The Small Business, Enterprise and Employment Bill (sponsored by Vince Cable – the Business Secretary), is currently going through parliamentary processes in Westminster. When it is passed, this Bill will become an Act and will seek to make various changes to corporate and other legislation applicable to companies established in the UK.
One of these changes will be to introduce the requirement for companies to maintain, along with other statutory registers, a Register of Persons with Significant Control (PSC) over the company and to make this public subject to some exclusions. Duties will be Imposed on companies to gather information and on others to supply the information to enable the PSC register to be kept. These changes will be made by introducing a new Part 21A to the (UK) Companies Act 2006. Current proposals are for this to apply from January 2016 with filings from April 2016.
Who is a PSC? For these purposes, a person with significant control over a company is defined as an individual that either alone or with other share or right holders meets one or more of these conditions:
- holds, directly or indirectly, more than 25% of the shares (or right to share in the capital or profits where no share capital);
- holds, directly or indirectly, more than 25% of the voting rights;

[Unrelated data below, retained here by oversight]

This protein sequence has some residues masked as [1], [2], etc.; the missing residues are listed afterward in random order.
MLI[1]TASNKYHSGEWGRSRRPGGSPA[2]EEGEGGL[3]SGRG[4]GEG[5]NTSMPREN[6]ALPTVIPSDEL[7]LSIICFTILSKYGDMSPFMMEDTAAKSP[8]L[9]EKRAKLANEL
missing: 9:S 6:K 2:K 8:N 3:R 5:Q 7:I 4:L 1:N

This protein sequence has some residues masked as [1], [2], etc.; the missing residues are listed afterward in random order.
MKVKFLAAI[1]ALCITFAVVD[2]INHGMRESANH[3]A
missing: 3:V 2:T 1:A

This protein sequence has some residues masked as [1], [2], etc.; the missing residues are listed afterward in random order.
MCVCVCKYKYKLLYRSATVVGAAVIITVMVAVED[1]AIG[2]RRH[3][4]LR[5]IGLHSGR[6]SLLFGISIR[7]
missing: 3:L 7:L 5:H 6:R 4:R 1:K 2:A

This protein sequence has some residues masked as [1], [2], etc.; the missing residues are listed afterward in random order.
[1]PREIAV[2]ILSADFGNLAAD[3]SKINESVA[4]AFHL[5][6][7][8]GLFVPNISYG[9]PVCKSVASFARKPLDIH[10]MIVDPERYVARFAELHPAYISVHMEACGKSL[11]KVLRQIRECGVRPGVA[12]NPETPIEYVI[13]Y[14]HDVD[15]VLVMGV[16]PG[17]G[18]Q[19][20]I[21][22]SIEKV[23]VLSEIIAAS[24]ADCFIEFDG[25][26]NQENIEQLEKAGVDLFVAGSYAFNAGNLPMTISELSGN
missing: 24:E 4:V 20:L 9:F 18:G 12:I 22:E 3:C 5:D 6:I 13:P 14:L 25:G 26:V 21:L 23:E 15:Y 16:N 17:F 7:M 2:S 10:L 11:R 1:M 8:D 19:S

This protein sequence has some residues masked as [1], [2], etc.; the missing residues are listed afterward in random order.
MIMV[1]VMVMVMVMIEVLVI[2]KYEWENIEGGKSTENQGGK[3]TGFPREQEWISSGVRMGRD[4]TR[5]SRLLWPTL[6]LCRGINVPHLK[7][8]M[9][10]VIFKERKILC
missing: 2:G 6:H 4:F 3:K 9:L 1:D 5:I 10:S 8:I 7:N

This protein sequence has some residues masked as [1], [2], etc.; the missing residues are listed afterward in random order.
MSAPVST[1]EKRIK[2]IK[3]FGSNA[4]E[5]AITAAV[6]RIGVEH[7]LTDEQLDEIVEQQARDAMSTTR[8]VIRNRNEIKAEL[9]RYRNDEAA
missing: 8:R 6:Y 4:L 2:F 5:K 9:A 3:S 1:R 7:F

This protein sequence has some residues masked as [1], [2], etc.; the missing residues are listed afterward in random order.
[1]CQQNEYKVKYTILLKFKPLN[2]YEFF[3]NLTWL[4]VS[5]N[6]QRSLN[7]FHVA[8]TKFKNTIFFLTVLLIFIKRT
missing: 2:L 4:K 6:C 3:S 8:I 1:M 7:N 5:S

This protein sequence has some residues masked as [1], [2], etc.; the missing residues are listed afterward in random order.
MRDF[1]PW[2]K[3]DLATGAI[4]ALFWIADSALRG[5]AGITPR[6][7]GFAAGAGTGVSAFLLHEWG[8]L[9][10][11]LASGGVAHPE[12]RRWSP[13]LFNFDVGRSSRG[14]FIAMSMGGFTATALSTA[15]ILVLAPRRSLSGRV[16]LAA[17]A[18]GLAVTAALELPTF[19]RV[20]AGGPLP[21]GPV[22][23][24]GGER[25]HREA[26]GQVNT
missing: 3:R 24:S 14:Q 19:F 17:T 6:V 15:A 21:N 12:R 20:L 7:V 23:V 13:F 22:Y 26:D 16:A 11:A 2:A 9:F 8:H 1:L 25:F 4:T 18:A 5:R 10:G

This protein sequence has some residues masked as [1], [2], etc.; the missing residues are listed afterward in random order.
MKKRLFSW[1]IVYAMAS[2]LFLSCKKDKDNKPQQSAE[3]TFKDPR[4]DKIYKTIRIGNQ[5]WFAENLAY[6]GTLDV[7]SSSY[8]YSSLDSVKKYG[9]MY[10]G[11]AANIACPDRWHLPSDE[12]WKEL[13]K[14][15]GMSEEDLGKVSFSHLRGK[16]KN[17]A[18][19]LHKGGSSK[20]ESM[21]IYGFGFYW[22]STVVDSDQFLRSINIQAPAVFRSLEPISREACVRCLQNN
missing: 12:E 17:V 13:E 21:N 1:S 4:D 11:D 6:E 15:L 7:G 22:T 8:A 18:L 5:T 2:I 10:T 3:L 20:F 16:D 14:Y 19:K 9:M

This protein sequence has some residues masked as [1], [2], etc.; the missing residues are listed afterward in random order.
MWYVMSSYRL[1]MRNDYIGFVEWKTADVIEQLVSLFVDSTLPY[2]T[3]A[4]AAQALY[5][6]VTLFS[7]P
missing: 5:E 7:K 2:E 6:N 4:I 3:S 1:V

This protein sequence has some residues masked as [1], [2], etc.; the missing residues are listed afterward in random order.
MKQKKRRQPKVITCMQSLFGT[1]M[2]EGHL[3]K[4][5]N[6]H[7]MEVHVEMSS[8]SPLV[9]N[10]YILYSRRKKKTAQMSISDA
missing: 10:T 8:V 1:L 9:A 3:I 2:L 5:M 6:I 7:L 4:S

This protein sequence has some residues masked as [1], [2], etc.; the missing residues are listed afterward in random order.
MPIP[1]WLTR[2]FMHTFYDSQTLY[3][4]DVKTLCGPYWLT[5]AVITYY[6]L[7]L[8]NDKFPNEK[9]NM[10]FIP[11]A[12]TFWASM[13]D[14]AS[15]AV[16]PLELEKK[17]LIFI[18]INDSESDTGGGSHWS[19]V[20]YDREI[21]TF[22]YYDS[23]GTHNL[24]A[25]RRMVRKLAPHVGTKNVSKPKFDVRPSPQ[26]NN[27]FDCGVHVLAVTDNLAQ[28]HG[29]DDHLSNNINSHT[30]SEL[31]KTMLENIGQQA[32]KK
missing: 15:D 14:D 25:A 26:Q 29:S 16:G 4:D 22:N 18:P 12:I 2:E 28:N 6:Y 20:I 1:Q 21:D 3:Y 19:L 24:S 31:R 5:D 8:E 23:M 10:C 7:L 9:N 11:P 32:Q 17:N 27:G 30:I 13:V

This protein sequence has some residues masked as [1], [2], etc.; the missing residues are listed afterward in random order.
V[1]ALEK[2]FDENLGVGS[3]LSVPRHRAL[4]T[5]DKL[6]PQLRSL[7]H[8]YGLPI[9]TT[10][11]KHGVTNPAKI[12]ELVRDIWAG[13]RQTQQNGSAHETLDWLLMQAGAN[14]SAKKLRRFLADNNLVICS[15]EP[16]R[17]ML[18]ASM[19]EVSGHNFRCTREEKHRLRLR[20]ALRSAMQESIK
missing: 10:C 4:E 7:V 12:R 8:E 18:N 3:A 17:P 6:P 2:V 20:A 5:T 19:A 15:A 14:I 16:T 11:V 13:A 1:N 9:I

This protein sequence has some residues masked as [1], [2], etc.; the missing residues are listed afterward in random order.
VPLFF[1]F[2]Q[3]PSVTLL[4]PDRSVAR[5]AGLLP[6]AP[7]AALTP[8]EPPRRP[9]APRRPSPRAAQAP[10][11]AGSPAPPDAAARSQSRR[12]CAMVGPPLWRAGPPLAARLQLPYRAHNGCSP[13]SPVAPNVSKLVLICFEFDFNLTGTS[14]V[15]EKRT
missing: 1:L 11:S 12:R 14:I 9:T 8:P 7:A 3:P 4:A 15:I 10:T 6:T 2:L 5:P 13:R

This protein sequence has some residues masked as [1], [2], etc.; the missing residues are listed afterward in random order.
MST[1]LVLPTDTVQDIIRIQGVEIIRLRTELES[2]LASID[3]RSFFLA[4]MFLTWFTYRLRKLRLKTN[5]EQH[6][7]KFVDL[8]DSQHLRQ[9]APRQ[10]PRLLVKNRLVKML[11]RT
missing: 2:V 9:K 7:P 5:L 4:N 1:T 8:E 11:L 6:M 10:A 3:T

- is entitled, directly or indirectly, to appoint or exercise a right to appoint or remove a majority of the board of directors;
- has the right to exercise, or actually exercises, “significant influence or control” over the company. An expert working group is being formed to draft statutory guidance on this;
- trustees of a trust or the members of a firm that is not a legal person meet one or more of the other specified conditions in their capacity as such or would do if they were individuals.
Exclusions. The new Part 21A will apply to all UK-established companies, other than listed public companies (issuers) to which Chapter 5 of the Disclosure and Transparency Rules apply. The UK government is expected to allow the suppression of information on the PSC register from public disclosure in certain limited circumstances e.g. protection to individuals at serious risk of violence or intimidation arising from the company’s activities.